In the Matter of the Adoption of N.J.A.C. 5:96 and 5:97 by the New Jersey Council on Affordable Housing
RESIDENTIAL AND COMMERCIAL REAL ESTATE
In the Matter of the Adoption of N.J.A.C. 5:96 and 5:97 by the New Jersey Council on Affordable Housing, A-90 September Term 2010; Supreme Court; opinion by LaVecchia, J.; dissent by Hoens, J.; decided September 26, 2013. On certification to the Appellate Division, 416 N.J. Super. 462 (App. Div. 2010). [Sat below: Judges Skillman, Fuentes and Simonelli in the Appellate Division.] DDS No. 34-1-1444 [84 pp.]
In this appeal, the court considers the validity of the most recent iteration of regulations applicable to the third round of municipal affordable housing obligations (Third Round Rules) adopted pursuant to the Fair Housing Act (FHA). With those regulations, the Council on Affordable Housing (COAH) proposed a "growth share" methodology for assessing prospective need in allocating a municipality's fair share of the region's need for affordable housing.
The court's Mount Laurel decisions recognized a constitutional obligation that municipalities, in the exercise of their delegated power to zone, "afford a realistic opportunity for the construction of [their] fair share of the present and prospective regional need for low and moderate income housing." Mount Laurel I was followed by years of political inertia, failing to address the constitutional deprivation affecting the least fortunate in our society. The court preferred a legislative solution. However, in the absence of a legislative response, the court was compelled in Mount Laurel II to fashion a remedy designed to curb exclusionary zoning practices and to foster development of affordable housing for low- and moderate-income individuals. It was an extraordinarily detailed remedy.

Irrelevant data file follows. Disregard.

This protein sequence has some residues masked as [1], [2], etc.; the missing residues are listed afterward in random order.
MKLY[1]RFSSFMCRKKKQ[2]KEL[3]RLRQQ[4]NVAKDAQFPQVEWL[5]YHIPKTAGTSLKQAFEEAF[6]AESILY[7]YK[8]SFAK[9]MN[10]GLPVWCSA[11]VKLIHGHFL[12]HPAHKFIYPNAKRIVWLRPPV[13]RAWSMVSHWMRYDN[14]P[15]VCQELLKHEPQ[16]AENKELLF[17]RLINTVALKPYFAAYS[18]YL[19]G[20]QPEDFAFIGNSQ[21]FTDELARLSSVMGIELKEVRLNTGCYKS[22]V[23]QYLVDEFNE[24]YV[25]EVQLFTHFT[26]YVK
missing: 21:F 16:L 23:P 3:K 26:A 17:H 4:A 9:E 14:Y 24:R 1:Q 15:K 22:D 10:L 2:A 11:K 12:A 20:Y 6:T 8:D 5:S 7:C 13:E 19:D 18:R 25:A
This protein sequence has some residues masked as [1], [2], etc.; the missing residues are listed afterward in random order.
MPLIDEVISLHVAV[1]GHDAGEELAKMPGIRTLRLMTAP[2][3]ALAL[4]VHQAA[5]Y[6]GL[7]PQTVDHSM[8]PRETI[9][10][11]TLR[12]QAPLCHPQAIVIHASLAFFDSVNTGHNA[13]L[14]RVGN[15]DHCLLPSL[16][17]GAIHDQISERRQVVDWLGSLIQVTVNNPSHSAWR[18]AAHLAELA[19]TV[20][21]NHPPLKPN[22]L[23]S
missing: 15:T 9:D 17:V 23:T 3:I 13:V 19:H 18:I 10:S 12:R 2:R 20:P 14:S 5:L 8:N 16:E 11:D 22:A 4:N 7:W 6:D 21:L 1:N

Thereafter, the Legislature enacted the FHA, which codified the core constitutional holding undergirding the Mount Laurel obligation and included particularized means by which municipalities could satisfy their obligation, mirroring the judicially crafted remedy. The FHA also created COAH, and provided it with rulemaking and adjudicatory powers to execute the provision of affordable housing. In regulations covering prior time periods (the First Round Rules and Second Round Rules), the methodologies used by COAH largely followed the remedial approaches established in Mount Laurel II.
In this case, the court reviews the Appellate Division's invalidation of the most recent iteration of the Third Round Rules. In the Third Round Rules, COAH proposed a new approach — a "growth share" methodology — for assessing prospective need in the allocation of a municipality's fair share of the region's need for affordable housing. In its decision, the Appellate Division expressed doubt about whether any growth share methodology could be compatible with the Mount Laurel II remedy for determining a municipality's affordable housing obligation. That overarching question looms over all other issues in this challenge to the Third Round Rules.
Held: The Third Round Rules are at odds with the Fair Housing Act, which incorporated the Mount Laurel II remedy, and therefore are ultra vires.
Under the revised Third Round Rules, a municipality accrues its affordable housing obligation as a percentage of growth that actually occurs within its borders. The growth share obligation is based on ratios formulated from statewide — not regional — data on projected housing need, employment and residential growth. Although COAH initially calculates a municipality's projected growth share obligation, the regulations provide that a municipality only incurs the obligation to the extent growth actually occurs as determined by COAH's biennial review process. To the extent the growth share approach is not based on region-specific data and is not structured to establish a firm obligation in respect of prospective affordable housing need, it is inconsistent with the Mount Laurel II remedy.
In the three decades since Mount Laurel II, many changed circumstances have influenced the development of housing in New Jersey. In light of those changes, the Legislature may wish to consider the benefits of an alternate remedy that accounts for current circumstances. The judicial remedy imposed in Mount Laurel II is not a straightjacket to legislative innovation for satisfaction of the constitutional obligation.